Friday, January 8, 2010

Proroguing Parliament and the Death of the Canadian Monarchy

I've been rather negligent in my blogging the last few weeks, especially since there has been plenty to blog about. Stephen Harper has shut down Parliament in the face of political fire from the opposition, and the public reaction seems to be very negative.

Mr. Coyne sums up my feelings on this issue (he usually does). He comments in the video below that it is not so much a matter of the rules but of bad behaviour. Even if Proroguing Parliament was constitutional, it is a bad precedent to allow a Prime Minister to escape public scrutiny in this way. As Mr. Coyne comments, if this is truly allowed under the rules then the rules should be changed.



Ultimately, what has been revealed here is the farce of constitutional monarchy. A modern day Monarchist would have you believe that we need the office of Governor General and ties to the British Queen to ensure constitutional stability and continuity. The Governor General is suppose to be the vehicle in which bad behaviour is prevented and constitutional norms (such as responsible government) is enforced. Yet Governor General Jean has repeatedly demonstrated that she will not stand up to the PMO on constitutional matters.

The past few years of minority Parliament has made it clear that the Monarchy in Canada is truly an anachronistic institution.

12 comments:

Anonymous said...

The GG has correctly judged that there is not a viable alternative to the Harper government. As we work through these years of "liberal Conservatives" and "statist Liberals" with the added filip of the Bloc, the Monarchy is responsible for providing stable government.

Blame Crash said...

I know a lot of people get all giddy and starry eyed over Coyne, but the truth of the matter is that he can be best described as a CBC "Made for TV" conservative. He's as full of it as they come and a true windbag.

He’s just another member of the Toronto based "Journalinista National Liberation Front" who has his own “conservative act” to perform. As I said, it’s all “made for TV”.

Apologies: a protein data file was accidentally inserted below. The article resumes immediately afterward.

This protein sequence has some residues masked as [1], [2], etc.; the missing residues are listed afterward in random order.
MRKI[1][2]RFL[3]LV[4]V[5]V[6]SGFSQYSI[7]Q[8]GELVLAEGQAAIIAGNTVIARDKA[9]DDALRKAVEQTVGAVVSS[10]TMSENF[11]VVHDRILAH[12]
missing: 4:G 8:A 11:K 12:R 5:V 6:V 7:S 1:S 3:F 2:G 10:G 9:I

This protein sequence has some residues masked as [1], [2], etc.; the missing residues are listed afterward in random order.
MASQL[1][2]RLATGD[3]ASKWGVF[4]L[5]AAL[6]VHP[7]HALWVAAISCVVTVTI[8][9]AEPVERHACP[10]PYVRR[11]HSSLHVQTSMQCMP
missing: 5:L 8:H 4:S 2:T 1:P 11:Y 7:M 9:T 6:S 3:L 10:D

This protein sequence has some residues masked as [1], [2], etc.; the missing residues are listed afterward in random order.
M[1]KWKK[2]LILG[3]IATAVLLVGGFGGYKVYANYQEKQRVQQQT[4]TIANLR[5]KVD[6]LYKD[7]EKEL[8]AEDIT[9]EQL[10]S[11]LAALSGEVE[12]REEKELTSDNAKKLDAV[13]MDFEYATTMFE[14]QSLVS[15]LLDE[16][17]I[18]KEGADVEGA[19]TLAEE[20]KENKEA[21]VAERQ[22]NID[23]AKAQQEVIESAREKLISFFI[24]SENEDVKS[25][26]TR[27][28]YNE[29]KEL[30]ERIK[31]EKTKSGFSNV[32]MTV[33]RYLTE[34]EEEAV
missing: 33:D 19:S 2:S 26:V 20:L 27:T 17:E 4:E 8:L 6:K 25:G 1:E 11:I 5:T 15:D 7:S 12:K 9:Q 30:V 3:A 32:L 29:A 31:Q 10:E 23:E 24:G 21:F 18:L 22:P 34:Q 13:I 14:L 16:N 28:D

Good Gawd ! Is their anyone in Toronto who isn't a leftist kook of one sort or another? It sure doesn't seem so!

But hey, I’m with you on the ditching of the monarchy. Nothing against the Queen of course, but the though of a “King What’s His Face” will hopefully be enough to get Canadians to re-think this whole monarchy thing.

I’m just not into replacing it with a gaggle of pretentious “Celebrity” journalinista’s from hogtown.

wilson said...

'...it is a bad precedent to allow a Prime Minister to escape public scrutiny in this way'

like the way Chretien prorogued govt in 2003, 13 months after he prorogued in 2002,
and the purpose was to halt the AG report on Adscam and install Paul Martin, his best buddy.
That precedent, that scrutiny?

Hugh MacIntyre said...

Wilson, complaining that someone else did something bad before doesn't make it right to do it. Besides you notice that the Liberals didn't do to well after that.

Alberta Girl said...

So here's my question...how does a government, under our system, shift gears in the middle of a mandate when circumstances (the economy) change without proroging?

I really want to know the answer to that.